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Westminster Talks is proud to continue the series with a talk by Jonathan Stockdale.

Since the invention of the phonograph in 1877 and the evolution of mechanical and electrical processes in the early 1900s, the production and consumption of recorded musical performance became a pervasive cultural phenomenon. And throughout the history of recorded music the manner of capturing performance, whilst combating the distorting effect of the technological processes involved, has remained a major preoccupation. As a growth area in academic research, the agency between musical performers, recording tools and engineer/producers is receiving much attention, but consideration of the acoustical space in which recordings were made and the impact on our reception and perception of the ensuing artefact, warrants deeper enquiry.

This talk considers, in particular, one such acoustical space in New York City adapted by Columbia Broadcasting System (CBS) for Columbia Records and operated as a recording studio between 1948 and 1981. Known as ‘The Church’ the CBS 30th Street Studios were host to an unparalleled roster of recording sessions encompassing a diverse spectrum of music style and performance that included such artists as Aretha Franklin, Miles Davis, Dave Brubeck, Duke Ellington, Bob Dylan, Glen Gould, and Leonard Bernstein.

With reference to the critically-acclaimed jazz recordings made at the 30th Street Studios during the late 1950s and early 1960s, I will argue that the space in which these recordings took place was as important as each musician’s instrument and the microphone used to record it, and submit that the architectural acoustic and recording strategies employed added a unique ‘voice’ that resonates within these recordings and contributes to their success and enduring appeal.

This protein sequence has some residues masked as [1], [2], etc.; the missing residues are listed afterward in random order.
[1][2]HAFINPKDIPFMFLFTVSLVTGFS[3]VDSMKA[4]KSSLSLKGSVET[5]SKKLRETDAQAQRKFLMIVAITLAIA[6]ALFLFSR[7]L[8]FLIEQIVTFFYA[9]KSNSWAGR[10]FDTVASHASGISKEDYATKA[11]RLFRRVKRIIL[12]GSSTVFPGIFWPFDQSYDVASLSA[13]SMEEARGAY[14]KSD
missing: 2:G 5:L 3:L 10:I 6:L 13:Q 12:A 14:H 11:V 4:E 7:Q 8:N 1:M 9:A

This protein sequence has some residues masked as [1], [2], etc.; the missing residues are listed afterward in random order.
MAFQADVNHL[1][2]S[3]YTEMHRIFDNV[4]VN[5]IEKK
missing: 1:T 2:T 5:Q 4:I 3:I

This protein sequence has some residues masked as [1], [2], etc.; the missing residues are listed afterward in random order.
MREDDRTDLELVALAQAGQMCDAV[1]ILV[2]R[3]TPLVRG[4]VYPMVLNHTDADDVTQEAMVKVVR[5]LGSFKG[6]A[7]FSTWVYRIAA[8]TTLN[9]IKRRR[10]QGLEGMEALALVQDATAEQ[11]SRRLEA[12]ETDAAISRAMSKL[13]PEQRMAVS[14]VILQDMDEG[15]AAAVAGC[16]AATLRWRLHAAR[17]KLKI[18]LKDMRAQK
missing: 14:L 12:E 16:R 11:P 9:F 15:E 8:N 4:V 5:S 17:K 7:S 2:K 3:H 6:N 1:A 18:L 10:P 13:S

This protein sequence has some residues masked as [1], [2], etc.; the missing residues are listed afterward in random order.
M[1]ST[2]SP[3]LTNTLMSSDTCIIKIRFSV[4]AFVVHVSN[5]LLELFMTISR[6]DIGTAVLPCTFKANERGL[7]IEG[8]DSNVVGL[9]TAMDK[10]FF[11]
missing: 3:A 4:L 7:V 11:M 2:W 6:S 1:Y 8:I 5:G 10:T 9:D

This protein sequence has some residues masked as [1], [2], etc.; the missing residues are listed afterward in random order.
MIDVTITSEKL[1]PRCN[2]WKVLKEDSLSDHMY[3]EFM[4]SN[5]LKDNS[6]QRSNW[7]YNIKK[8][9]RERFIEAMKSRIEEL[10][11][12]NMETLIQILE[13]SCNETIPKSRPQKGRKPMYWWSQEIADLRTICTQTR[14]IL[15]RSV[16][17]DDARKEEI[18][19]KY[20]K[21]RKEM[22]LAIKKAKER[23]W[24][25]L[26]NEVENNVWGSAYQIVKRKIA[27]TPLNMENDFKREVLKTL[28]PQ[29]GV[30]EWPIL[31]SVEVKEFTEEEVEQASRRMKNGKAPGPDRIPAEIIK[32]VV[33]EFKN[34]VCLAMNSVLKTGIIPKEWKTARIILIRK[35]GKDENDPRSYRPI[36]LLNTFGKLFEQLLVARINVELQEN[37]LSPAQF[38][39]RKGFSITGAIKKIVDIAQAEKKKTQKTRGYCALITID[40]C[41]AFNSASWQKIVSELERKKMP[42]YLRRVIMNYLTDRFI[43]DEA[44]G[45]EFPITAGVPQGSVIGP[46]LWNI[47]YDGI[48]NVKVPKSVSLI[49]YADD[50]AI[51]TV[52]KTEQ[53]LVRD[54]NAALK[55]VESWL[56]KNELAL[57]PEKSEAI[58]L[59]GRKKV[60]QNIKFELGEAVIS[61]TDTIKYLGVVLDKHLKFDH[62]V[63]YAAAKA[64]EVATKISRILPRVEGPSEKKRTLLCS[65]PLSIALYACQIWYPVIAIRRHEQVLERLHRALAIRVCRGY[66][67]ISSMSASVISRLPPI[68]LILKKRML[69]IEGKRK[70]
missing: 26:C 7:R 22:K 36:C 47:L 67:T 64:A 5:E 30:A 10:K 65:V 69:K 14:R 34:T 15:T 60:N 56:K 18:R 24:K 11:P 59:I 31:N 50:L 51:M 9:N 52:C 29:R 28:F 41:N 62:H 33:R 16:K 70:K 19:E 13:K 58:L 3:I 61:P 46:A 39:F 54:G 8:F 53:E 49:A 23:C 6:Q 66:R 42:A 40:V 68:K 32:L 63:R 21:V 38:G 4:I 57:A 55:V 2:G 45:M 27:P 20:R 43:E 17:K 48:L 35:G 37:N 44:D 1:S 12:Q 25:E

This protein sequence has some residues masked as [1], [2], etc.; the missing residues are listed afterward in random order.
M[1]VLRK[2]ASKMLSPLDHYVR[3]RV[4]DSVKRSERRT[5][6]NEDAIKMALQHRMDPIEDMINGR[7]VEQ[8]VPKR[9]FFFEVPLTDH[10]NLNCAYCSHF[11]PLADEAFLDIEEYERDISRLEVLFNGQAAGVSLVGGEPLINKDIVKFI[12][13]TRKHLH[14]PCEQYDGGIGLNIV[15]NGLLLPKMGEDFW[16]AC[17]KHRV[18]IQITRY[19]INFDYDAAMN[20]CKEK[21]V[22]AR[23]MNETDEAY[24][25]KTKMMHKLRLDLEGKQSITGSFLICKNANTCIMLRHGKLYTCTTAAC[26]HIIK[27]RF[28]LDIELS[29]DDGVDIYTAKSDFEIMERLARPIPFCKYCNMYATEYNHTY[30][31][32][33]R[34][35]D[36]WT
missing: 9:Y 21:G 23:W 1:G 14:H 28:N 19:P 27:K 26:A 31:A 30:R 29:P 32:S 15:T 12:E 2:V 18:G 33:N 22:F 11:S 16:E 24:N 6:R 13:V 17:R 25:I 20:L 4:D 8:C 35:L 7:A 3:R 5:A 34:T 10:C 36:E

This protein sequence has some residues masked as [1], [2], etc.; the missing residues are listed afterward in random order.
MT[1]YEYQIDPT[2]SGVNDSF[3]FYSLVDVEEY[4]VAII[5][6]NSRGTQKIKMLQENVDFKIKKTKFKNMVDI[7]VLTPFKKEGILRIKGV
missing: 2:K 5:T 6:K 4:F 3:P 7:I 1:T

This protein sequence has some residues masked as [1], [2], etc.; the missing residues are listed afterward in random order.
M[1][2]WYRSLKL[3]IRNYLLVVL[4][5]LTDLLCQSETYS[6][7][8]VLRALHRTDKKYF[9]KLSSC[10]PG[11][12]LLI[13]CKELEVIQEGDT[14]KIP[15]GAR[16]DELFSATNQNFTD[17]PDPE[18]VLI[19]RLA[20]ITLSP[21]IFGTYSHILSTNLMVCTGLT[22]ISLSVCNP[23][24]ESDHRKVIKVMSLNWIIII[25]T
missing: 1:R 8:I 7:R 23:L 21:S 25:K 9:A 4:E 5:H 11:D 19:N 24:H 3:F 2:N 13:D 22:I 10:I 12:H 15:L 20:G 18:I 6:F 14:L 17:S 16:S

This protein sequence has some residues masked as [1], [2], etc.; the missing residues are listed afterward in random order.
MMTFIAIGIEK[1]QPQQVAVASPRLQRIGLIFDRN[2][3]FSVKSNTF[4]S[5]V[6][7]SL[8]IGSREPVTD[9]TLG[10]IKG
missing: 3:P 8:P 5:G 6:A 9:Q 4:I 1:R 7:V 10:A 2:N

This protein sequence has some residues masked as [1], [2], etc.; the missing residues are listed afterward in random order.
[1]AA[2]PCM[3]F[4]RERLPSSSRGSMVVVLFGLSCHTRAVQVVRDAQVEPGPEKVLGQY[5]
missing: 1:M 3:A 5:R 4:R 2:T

Jonathan Stockdale

Jonathan is Professor of Music and Associate Dean with overarching responsibility for postgraduate programmes within the Westminster School of Media, Arts and Design. He trained initially as a performer working across jazz, popular and contemporary music genres, and then specialised in electro-acoustic and computer music composition leading to the award of a DPhil in 1988 from the University of York, UK. He has led the development of ground-breaking courses in jazz and popular music, and held various high level positions in Universities and Colleges in the UK and Australia including Associate Dean at the Victorian College of the Arts, University of Melbourne, and Principal of the Royal Northern College of Music.

As well as extensive performance and compositional output, his recent research is mostly practice-led and concerned with improvisation, representation and audience (AHRC/Cheltenham Festival 2015), but also interdisciplinary, and critical in nature considering real and imagined sound objects and acoustic space. Jonathan has undertaken academic work and consultancy in the UK, The Netherlands, Hong Kong, Singapore, Australia and New Zealand; he has held director positions with Conservatoires UK, and the Associated Board of the Royal Schools of Music, and served as a jury panelist for the BAFTA Awards and the Melbourne Prize for Music.

The talk will be followed by a drinks reception for all guests.

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